The head of the American Defense Ministry, Leon Panetta, said that the current situation in the Middle East region is in danger. According to him, first of all, the threat exists for the Jewish state, which has recently spoiled relations with almost all of its Muslim neighbors. As a result, the diplomatic isolation of Israel could jeopardize the national security of the Jewish state.
The US Secretary of Defense is confident of Israel’s military advantage. But, in his opinion, the question should be asked: “Is this advantage enough?” If Jerusalem isolates itself in the diplomatic arena? After all, the real security of the country "can only be ensured by diplomatic efforts and the development of its own military power," the Panetta Associated Press reports.
The head of the Pentagon called the current situation in the Middle East "dramatic." This became especially noticeable on the background of the events of recent months. Leon Panetta recalled the sharp cooling of relations between Jerusalem and Ankara, the rapid growth of anti-Jewish sentiment in neighboring Egypt. I did not forget to mention the Palestinian problem - the head of the Palestinian National Authority (PNA), Mahmoud Abbas, has already submitted his application to the UN, and received considerable support in the international arena.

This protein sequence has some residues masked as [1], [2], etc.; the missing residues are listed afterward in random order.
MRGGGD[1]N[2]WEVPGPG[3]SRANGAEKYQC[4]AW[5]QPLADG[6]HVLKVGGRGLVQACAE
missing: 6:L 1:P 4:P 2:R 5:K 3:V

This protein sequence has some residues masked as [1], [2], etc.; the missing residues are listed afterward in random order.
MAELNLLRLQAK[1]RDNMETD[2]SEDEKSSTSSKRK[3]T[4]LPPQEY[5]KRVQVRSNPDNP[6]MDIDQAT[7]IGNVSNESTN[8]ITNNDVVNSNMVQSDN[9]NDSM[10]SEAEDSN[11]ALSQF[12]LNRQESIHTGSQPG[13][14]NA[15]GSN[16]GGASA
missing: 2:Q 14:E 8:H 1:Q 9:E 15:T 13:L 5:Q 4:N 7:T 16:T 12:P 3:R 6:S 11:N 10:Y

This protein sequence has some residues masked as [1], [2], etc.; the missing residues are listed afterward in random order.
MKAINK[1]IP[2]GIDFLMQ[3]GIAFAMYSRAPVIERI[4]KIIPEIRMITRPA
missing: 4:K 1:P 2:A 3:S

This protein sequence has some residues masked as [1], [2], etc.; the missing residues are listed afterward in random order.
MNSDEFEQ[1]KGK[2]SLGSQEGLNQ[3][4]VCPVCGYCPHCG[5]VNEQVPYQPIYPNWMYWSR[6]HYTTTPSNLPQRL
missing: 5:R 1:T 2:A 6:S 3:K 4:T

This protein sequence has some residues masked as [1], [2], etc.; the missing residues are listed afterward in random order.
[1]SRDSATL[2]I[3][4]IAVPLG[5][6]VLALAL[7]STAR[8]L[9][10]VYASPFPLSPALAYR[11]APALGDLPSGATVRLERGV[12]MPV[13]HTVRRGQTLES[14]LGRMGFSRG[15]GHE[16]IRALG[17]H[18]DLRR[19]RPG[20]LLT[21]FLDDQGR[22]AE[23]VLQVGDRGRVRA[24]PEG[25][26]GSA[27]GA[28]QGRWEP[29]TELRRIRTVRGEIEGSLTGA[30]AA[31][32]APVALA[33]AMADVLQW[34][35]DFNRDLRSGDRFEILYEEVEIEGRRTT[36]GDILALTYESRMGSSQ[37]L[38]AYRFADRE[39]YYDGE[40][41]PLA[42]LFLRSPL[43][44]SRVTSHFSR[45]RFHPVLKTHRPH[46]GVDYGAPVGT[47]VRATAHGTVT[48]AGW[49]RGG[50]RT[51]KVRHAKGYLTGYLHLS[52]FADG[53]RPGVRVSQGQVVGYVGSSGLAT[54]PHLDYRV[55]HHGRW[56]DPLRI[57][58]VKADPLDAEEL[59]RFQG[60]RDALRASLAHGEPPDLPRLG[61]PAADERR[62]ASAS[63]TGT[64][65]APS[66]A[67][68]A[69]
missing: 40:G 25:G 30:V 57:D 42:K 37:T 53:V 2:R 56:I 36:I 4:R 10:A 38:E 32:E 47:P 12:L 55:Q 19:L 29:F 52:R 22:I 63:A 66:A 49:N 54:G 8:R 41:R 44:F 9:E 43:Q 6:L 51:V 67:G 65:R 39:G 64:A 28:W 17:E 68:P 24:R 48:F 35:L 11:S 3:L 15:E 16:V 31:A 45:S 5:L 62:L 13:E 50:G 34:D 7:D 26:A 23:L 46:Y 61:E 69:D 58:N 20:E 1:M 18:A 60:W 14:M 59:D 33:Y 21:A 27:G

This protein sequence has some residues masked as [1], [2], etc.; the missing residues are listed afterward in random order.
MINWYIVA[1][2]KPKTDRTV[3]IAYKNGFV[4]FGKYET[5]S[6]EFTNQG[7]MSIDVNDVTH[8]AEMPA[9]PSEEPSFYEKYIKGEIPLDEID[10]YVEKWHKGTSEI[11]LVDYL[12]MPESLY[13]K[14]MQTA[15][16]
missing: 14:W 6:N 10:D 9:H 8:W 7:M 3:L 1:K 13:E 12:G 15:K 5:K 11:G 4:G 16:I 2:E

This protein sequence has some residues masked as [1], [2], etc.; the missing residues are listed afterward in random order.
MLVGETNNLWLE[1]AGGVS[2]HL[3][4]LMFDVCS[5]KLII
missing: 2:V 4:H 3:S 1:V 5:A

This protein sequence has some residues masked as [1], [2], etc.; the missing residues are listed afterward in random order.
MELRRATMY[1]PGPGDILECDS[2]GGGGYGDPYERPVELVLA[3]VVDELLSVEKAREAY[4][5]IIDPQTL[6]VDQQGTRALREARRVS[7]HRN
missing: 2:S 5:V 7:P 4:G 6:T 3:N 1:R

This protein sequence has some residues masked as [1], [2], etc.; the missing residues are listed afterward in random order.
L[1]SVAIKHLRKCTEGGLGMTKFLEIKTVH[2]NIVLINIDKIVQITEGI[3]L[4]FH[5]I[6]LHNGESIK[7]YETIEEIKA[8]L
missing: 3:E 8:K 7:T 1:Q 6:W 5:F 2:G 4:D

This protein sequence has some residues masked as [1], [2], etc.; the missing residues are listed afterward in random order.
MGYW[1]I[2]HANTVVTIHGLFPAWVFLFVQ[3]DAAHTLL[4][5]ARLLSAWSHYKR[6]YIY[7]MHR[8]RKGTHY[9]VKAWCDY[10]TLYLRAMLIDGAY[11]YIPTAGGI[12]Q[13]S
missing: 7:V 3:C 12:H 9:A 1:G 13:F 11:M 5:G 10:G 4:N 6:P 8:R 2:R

Thus, in July, neighboring Syria recognized the sovereignty of Palestine, then a joint statement in the Syrian capital was signed by the foreign ministers of the two states Walid al-Muallem and Fawzi Salluh. Diplomatic relations between Palestine and Syria resumed after 60 years. In August, Lebanon decided to establish diplomatic relations with Palestine. The decision was taken by the Council of Ministers of Lebanon. According to the Palestinian authorities, more than 120 of the world's countries confirmed their sovereign independence, while Lebanon remained the only Arab state that has not yet done so. Russia is ready to do it.
According to Panetta, it is extremely clear that in such a difficult time in the Middle East region, when a lot of changes happen there, “it’s not the best option for Israel to become increasingly isolated. And this is exactly what is happening now. " Jerusalem needs to think about improving relations with neighboring states, this should be a priority for Israel in its foreign policy.